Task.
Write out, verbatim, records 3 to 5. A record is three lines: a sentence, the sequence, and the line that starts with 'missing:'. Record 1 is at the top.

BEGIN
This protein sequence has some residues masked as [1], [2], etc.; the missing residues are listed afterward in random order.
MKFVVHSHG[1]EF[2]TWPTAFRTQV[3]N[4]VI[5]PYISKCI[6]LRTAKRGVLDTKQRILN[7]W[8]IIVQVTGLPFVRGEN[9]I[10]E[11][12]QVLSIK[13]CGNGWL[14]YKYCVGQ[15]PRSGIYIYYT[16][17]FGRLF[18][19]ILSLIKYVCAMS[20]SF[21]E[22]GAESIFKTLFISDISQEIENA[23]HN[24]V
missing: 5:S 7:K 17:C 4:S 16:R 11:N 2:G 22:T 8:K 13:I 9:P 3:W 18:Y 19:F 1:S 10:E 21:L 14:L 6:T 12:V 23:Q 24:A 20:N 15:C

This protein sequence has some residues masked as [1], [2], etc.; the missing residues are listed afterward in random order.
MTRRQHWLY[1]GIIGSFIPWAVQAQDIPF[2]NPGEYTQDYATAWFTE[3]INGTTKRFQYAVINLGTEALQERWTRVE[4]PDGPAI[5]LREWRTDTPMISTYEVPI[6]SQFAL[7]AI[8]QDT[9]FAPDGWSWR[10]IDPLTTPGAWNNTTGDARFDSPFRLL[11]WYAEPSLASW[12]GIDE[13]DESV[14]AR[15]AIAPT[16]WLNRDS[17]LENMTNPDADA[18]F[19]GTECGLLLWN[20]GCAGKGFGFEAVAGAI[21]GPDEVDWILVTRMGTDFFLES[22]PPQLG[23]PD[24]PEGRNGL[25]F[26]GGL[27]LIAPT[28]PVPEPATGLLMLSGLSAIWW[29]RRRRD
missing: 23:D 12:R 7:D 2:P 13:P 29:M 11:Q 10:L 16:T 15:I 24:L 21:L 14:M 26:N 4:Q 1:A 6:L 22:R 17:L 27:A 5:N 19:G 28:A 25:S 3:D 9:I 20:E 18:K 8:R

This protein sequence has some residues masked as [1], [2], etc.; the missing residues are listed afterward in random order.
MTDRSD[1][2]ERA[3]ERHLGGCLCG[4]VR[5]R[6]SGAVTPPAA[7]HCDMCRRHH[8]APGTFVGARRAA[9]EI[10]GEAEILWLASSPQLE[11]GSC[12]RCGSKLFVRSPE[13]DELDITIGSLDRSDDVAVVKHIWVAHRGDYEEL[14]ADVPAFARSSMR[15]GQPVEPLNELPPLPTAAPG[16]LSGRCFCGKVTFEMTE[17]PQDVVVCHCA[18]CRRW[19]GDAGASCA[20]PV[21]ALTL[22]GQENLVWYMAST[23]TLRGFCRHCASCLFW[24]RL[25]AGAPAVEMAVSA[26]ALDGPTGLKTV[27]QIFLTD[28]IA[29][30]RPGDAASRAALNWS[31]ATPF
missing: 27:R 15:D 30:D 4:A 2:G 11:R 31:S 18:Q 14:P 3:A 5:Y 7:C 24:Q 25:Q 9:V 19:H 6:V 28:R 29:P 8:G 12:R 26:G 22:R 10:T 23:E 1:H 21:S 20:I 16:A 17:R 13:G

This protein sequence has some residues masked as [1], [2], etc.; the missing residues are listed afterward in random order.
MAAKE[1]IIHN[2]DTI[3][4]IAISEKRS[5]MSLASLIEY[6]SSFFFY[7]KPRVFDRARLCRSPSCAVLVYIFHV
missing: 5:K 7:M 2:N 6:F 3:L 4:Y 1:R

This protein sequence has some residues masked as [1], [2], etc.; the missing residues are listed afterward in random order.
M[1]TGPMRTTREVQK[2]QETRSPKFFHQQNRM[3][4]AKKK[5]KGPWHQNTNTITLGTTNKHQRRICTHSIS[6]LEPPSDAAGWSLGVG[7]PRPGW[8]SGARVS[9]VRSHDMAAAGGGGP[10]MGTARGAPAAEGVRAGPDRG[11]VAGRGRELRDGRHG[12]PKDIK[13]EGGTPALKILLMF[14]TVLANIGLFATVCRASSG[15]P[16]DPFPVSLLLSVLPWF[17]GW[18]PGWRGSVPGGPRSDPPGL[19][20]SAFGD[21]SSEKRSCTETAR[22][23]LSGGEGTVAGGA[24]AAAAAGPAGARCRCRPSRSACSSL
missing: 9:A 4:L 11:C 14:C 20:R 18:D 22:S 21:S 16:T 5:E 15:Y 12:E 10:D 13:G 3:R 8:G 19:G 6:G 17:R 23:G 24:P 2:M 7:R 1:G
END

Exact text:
This protein sequence has some residues masked as [1], [2], etc.; the missing residues are listed afterward in random order.
MTDRSD[1][2]ERA[3]ERHLGGCLCG[4]VR[5]R[6]SGAVTPPAA[7]HCDMCRRHH[8]APGTFVGARRAA[9]EI[10]GEAEILWLASSPQLE[11]GSC[12]RCGSKLFVRSPE[13]DELDITIGSLDRSDDVAVVKHIWVAHRGDYEEL[14]ADVPAFARSSMR[15]GQPVEPLNELPPLPTAAPG[16]LSGRCFCGKVTFEMTE[17]PQDVVVCHCA[18]CRRW[19]GDAGASCA[20]PV[21]ALTL[22]GQENLVWYMAST[23]TLRGFCRHCASCLFW[24]RL[25]AGAPAVEMAVSA[26]ALDGPTGLKTV[27]QIFLTD[28]IA[29][30]RPGDAASRAALNWS[31]ATPF
missing: 27:R 15:D 30:D 4:A 2:G 11:R 31:S 18:Q 14:P 3:A 5:Y 7:C 24:Q 25:Q 9:V 19:H 6:V 28:R 29:P 8:G 12:R 26:G 22:R 10:T 23:E 1:H 21:S 20:I 16:A 17:R 13:G

This protein sequence has some residues masked as [1], [2], etc.; the missing residues are listed afterward in random order.
MAAKE[1]IIHN[2]DTI[3][4]IAISEKRS[5]MSLASLIEY[6]SSFFFY[7]KPRVFDRARLCRSPSCAVLVYIFHV
missing: 5:K 7:M 2:N 6:F 3:L 4:Y 1:R

This protein sequence has some residues masked as [1], [2], etc.; the missing residues are listed afterward in random order.
M[1]TGPMRTTREVQK[2]QETRSPKFFHQQNRM[3][4]AKKK[5]KGPWHQNTNTITLGTTNKHQRRICTHSIS[6]LEPPSDAAGWSLGVG[7]PRPGW[8]SGARVS[9]VRSHDMAAAGGGGP[10]MGTARGAPAAEGVRAGPDRG[11]VAGRGRELRDGRHG[12]PKDIK[13]EGGTPALKILLMF[14]TVLANIGLFATVCRASSG[15]P[16]DPFPVSLLLSVLPWF[17]GW[18]PGWRGSVPGGPRSDPPGL[19][20]SAFGD[21]SSEKRSCTETAR[22][23]LSGGEGTVAGGA[24]AAAAAGPAGARCRCRPSRSACSSL
missing: 9:A 4:L 11:C 14:C 20:R 18:D 22:S 21:S 16:T 5:E 15:Y 12:E 10:D 13:G 3:R 8:G 19:G 6:G 17:R 23:G 24:P 2:M 7:R 1:G